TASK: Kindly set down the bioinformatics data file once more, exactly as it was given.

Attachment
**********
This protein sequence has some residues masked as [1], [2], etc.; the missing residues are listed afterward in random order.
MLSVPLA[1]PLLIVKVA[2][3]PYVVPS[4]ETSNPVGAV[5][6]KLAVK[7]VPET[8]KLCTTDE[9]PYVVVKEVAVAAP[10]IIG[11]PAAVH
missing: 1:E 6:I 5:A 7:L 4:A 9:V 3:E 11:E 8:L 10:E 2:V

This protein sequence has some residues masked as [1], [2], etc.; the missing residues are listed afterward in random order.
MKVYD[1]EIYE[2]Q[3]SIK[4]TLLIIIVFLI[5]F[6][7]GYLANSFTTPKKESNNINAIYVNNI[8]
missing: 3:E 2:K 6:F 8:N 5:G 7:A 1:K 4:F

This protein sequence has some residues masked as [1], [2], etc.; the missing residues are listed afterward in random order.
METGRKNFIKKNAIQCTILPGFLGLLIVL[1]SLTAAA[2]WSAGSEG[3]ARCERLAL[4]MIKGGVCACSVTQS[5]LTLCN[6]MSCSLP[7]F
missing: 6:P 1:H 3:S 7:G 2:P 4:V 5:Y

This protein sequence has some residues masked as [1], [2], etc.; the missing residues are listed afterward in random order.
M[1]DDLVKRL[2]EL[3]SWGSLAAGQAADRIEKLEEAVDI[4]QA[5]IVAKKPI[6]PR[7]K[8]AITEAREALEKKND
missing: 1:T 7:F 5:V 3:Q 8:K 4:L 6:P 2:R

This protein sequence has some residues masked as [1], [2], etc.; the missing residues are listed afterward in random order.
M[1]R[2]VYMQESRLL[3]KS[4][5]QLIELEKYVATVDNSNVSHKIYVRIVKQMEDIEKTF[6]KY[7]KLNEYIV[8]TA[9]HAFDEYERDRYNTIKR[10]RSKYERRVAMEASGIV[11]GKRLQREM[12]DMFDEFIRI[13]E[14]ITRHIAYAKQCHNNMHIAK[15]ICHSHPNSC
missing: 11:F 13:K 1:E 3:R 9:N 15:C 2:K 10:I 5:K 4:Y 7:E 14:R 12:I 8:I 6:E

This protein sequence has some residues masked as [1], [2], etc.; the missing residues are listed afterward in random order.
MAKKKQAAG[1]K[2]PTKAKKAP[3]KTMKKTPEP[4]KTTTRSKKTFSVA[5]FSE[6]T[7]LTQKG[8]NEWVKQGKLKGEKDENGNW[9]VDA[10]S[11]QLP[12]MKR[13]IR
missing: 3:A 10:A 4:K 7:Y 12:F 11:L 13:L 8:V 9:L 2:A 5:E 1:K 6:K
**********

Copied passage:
This protein sequence has some residues masked as [1], [2], etc.; the missing residues are listed afterward in random order.
MLSVPLA[1]PLLIVKVA[2][3]PYVVPS[4]ETSNPVGAV[5][6]KLAVK[7]VPET[8]KLCTTDE[9]PYVVVKEVAVAAP[10]IIG[11]PAAVH
missing: 1:E 6:I 5:A 7:L 4:A 9:V 3:E 11:E 8:L 10:E 2:V

This protein sequence has some residues masked as [1], [2], etc.; the missing residues are listed afterward in random order.
MKVYD[1]EIYE[2]Q[3]SIK[4]TLLIIIVFLI[5]F[6][7]GYLANSFTTPKKESNNINAIYVNNI[8]
missing: 3:E 2:K 6:F 8:N 5:G 7:A 1:K 4:F

This protein sequence has some residues masked as [1], [2], etc.; the missing residues are listed afterward in random order.
METGRKNFIKKNAIQCTILPGFLGLLIVL[1]SLTAAA[2]WSAGSEG[3]ARCERLAL[4]MIKGGVCACSVTQS[5]LTLCN[6]MSCSLP[7]F
missing: 6:P 1:H 3:S 7:G 2:P 4:V 5:Y

This protein sequence has some residues masked as [1], [2], etc.; the missing residues are listed afterward in random order.
M[1]DDLVKRL[2]EL[3]SWGSLAAGQAADRIEKLEEAVDI[4]QA[5]IVAKKPI[6]PR[7]K[8]AITEAREALEKKND
missing: 1:T 7:F 5:V 3:Q 8:K 4:L 6:P 2:R

This protein sequence has some residues masked as [1], [2], etc.; the missing residues are listed afterward in random order.
M[1]R[2]VYMQESRLL[3]KS[4][5]QLIELEKYVATVDNSNVSHKIYVRIVKQMEDIEKTF[6]KY[7]KLNEYIV[8]TA[9]HAFDEYERDRYNTIKR[10]RSKYERRVAMEASGIV[11]GKRLQREM[12]DMFDEFIRI[13]E[14]ITRHIAYAKQCHNNMHIAK[15]ICHSHPNSC
missing: 11:F 13:K 1:E 3:R 9:N 15:C 2:K 10:I 5:K 4:Y 7:E 14:R 12:I 8:I 6:E

This protein sequence has some residues masked as [1], [2], etc.; the missing residues are listed afterward in random order.
MAKKKQAAG[1]K[2]PTKAKKAP[3]KTMKKTPEP[4]KTTTRSKKTFSVA[5]FSE[6]T[7]LTQKG[8]NEWVKQGKLKGEKDENGNW[9]VDA[10]S[11]QLP[12]MKR[13]IR
missing: 3:A 10:A 4:K 7:Y 12:F 11:L 13:L 8:V 9:L 2:A 5:E 1:K 6:K